10 December 2015 Against the backdrop of one person dying every 10 minutes from rabies and that treatment for those bitten can cost 40 days of wages in some countries, the United Nations announced today a new framework to eliminate human rabies and save tens of thousands of lives each year by ensuring ready availability of vaccines and treatment, and emphasizing mass dog vaccinations to tackle the disease at its source.
“Rabies is 100 per cent preventable through vaccination and timely immunization after exposure, but access to post-bite treatment is expensive and is not affordable in many Asian and African countries,” said Dr. Margaret Chan, the Director-General of the UN World Health Organization (WHO).
“If we follow this more comprehensive approach, we can consign rabies to the history books,” Dr. Chan said in the WHO announcement.
The framework launched today by WHO, the World Organization for Animal Health, the UN Food and Agriculture Organization (FAO) and the Global Alliance for the Control of Rabies, calls for three key actions – making human vaccines and antibodies affordable, ensuring people who get bitten receive prompt treatment, and mass dog vaccinations to tackle the viral disease at its source.
The announcement comes as WHO is hosting in Geneva, Switzerland today and Friday, an international conference of experts, donors, and veterinary and public health officials who will adopt the plan of action that is expected to deliver prompt post-exposure prophylaxis for all in rabies endemic areas, as well as a framework for scaling up sustained, large-scale dog vaccination.
“The first event of its kind, the conference will be instrumental in securing the required support to advance the goal of global elimination of rabies by 2030,” the target year of the Sustainable Development Goals adopted by the United Nations this year.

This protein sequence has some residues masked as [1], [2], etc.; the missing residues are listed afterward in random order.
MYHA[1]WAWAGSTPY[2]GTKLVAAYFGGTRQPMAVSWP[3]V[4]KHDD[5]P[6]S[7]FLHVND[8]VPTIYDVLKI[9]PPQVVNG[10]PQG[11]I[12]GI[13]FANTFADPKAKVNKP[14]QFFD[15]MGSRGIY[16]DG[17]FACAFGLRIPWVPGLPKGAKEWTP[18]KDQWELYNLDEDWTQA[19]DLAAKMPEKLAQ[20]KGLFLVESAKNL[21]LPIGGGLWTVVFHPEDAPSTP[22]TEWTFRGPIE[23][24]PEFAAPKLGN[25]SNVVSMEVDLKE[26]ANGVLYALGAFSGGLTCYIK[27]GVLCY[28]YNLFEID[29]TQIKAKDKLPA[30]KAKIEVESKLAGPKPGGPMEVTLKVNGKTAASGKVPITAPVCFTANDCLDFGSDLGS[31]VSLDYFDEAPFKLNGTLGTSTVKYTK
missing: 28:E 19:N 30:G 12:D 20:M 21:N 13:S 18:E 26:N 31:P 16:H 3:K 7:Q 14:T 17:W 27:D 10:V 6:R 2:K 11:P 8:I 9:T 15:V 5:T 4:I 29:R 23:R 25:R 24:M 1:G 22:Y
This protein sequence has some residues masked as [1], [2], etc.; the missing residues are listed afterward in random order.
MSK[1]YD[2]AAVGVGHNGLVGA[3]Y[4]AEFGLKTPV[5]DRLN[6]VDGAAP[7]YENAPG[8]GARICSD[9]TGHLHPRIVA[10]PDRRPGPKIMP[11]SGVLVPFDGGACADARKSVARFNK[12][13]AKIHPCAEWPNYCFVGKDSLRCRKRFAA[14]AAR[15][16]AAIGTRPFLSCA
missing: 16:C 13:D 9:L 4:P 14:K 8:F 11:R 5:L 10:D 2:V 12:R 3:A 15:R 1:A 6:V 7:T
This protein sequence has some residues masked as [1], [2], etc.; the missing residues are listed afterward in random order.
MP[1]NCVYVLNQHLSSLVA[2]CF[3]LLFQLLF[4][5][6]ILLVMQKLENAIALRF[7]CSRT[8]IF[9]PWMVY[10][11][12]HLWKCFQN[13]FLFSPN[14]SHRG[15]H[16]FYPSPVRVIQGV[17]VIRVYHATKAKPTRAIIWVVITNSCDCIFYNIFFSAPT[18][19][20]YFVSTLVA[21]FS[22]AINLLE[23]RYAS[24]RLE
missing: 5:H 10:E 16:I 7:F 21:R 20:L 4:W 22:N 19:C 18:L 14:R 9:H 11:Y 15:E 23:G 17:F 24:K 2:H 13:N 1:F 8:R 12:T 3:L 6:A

According to WHO, “tens of thousands of people die from rabies each year and, worldwide, 4 out of every 10 people bitten by suspected rabid dogs are children aged under the age of 15. One person dies every 10 minutes, with the greatest burden in Asia and Africa.”
“The cost of human vaccines to protect from rabies is, however, beyond the reach of many of those who may need it,” the agency said. “Treatment for people who are bitten can cost $40–50, representing an average of 40 days of wages in some of the affected countries.”
“Recognizing that human vaccination is currently not always affordable, the new framework emphasizes prevention through vaccinating dogs – whose bites cause 99 per cent of all human rabies cases,” it said. “A dog vaccine costs less than $1.”
Recent WHO-led pilot projects in the Philippines, South Africa, and Tanzania have demonstrated that mass vaccination of dogs can drastically reduce and eventually eliminate human rabies deaths.
But the new framework also calls for making more accessible human vaccines.
Bringing down the cost of human rabies vaccines and treatments will require strong international collaboration to make quality-assured vaccines and rabies immunoglobulin available to health centres in regions where rabies is endemic, the agency said.
Rabies is an infectious viral disease that is almost always fatal following the onset of clinical signs, according to WHO.
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